To fill a crucial data gap in earlygrade literacy and numeracy (SDG indicator 4.1.1.a), MICS6 includes a new module called Foundational Learning Skills which measures basic literacy and numeracy skills for children aged 7-14 years (primary grades 2-3). The reading assessment includes reading a short story calibrated to an appropriate textbook in the country (typically at grade 2), and features questions on both literal and inferential comprehension. In the numeracy assessment, the module covers number recognition, number discrimination, addition, and pattern recognition and completion. More information can be found in the methodological paper and the related tools (UNICEF 2017). The first results are already out. The rate of 7-14-year-olds with foundational reading skills in DPR Korea is 95%, falling slightly to 82% for foundational numeracy skills. In Sierra Leone, only about 16% and 12% demonstrated foundational reading and numeracy skills, respectively, for the same age group. The rates were similar between boys and girls, in both countries. However, in Sierra Leone, the data show a stark urban-rural divide in the attainment of foundational early-grade skills: in literacy there was a 25 percentage point gap (30% urban vs. 5% rural), and in numeracy a 17 percentage point gap (22% urban vs. 5% rural) (Central Bureau of Statistics of the DPR Korea and UNICEF 2017, and Statistics Sierra Leone, 2018).
Internationally-comparable data on education demand and the home learning context are scarce. The last time comparative education researchers had such household survey data was from the DHS EdData surveys. These surveys provided nationally-representative data on school absenteeism, household expenditures and other contributions to schooling, and parents’/guardians’ perceptions of schooling, among other topics. These USAID-supported surveys were implemented largely in the 1990s and 2000s, in only a small number of countries in Africa (USAID 2016).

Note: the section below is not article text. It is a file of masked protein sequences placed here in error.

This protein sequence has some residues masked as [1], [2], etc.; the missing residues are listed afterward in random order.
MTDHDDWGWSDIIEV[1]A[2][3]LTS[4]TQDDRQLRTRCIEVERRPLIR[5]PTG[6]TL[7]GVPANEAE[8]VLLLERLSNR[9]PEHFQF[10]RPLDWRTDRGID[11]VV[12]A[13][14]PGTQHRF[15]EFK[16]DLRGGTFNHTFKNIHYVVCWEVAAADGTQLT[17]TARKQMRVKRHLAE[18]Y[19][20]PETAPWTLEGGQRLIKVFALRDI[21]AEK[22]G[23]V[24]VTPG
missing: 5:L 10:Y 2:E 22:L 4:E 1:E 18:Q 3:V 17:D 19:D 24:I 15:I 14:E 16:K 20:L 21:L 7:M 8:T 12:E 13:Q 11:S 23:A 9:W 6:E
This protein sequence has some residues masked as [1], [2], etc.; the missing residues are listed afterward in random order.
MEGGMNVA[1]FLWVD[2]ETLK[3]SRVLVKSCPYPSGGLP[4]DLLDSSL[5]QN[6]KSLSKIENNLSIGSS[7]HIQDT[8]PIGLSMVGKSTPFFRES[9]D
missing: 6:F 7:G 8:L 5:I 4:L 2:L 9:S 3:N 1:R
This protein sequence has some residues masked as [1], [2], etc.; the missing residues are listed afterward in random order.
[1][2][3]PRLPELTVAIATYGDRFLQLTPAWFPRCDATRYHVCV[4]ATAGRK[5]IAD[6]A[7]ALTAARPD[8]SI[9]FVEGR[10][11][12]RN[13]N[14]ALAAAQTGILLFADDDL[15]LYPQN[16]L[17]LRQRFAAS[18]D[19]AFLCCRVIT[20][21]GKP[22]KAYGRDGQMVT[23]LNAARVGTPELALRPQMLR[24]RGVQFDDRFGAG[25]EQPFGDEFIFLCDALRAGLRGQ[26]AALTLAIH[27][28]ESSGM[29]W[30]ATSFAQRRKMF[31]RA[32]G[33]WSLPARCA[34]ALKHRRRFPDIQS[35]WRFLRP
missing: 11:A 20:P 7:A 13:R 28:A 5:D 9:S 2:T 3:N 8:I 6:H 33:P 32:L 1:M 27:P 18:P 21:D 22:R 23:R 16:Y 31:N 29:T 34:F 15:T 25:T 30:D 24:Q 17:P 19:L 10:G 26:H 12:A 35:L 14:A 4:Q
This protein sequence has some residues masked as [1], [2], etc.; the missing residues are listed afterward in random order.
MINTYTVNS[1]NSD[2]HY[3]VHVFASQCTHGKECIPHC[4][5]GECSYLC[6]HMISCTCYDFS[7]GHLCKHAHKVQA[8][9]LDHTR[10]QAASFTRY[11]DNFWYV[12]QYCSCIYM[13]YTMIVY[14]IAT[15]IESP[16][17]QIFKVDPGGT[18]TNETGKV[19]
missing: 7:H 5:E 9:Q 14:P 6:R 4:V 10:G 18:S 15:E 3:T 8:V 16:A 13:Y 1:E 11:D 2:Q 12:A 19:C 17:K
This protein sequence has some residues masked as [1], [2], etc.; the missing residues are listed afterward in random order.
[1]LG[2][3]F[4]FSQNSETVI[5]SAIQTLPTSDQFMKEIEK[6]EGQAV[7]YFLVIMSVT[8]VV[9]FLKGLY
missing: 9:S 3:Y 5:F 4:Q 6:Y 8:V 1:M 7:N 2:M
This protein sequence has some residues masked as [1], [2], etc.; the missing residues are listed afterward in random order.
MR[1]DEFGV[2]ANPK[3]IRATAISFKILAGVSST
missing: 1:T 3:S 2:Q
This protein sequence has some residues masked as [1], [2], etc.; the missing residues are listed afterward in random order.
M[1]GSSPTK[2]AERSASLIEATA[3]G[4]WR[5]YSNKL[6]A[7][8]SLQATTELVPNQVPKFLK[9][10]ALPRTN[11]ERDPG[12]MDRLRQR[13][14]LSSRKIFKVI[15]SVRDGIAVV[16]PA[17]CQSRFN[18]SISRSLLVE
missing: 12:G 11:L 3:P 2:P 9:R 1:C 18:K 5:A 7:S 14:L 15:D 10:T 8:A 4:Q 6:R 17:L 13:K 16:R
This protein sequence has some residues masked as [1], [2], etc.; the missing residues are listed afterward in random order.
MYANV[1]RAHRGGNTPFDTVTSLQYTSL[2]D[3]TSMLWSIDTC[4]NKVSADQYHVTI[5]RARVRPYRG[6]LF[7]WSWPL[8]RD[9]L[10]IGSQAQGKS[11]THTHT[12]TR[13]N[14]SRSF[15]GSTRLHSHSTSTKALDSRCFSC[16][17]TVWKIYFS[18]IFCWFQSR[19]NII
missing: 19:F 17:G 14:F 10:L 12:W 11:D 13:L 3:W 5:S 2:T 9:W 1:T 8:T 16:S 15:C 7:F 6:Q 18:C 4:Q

In contrast, the new MICS6 Parental involvement data is likely to be widely available in many of the more than 60 planned MICS6 surveys. It contains useful data on home-based activities (including questions about the availability of reading materials, reading practices and languages, and homework) as well as school-based activities (whether parents have information on school performance, discuss progress with teachers, attend meetings, school events, and school management processes) (UNICEF 2017).
ICT skills are also featured in MICS6, linked to the global indicator SDG 4.4.1. Nine ICT skills among youth and adults 15-49 years are measured. These include self-reports on whether the person has written a computer program, transferred a file, or found, downloaded, installed and configured software within the last three months. Recent data from the Iraq MICS6 show that only 8% of adolescent girls 15-19 years old can perform at least one of the nine ICT skills (See survey results snapshot here).
Lastly, children with disabilities are one of the most marginalized groups and largely left behind in terms of education access and learning. What’s more, these children are often invisible in data collection. Even if identified, definitions vary and questionnaires tend toward an overly medical categorization (e.g. diagnosis) which does not provide information on functional difficulties, which are much more informative to design services and support (UNICEF 2013 and UIS 2018). MICS6 features Child Functioning modules aimed at children aged 2-17 years to fill this data gap. They were developed by UNICEF and the Washington Group on disability statistics and are in line with the United Nations Convention on the Rights of Persons with Disabilities and the International Classification of Functioning for Children and Youth (ICF-CY). The module assesses functional difficulties in the domains of speech and language, hearing, vision, learning, mobility and motor skills, and emotions (UNICEF 2016). The questionnaire can be downloaded online. What’s more, the data on children with disabilities can be used to do further analysis cross-analyzing the modules discussed above (Foundational Learning, ICT Skills, Parental Involvement in Education) as well as the data on school attendance and attainment.
So far, four countries have published MICS6 results: Democratic People’s Republic of Korea, Iraq, Lao PDR, and Sierra Leone (See the latest data available here). In 2019 most of the sixty planned MICS6 surveys will go to the field or publish the reports and datasets. The increased availability of household survey data on education is itself notable. However, if it is going to have any appreciable impact on our understanding of the situation of children in relation to SDG4, then it is our challenge to ensure these data are widely analyzed, interpreted and used both in research, and policy and program decision-making.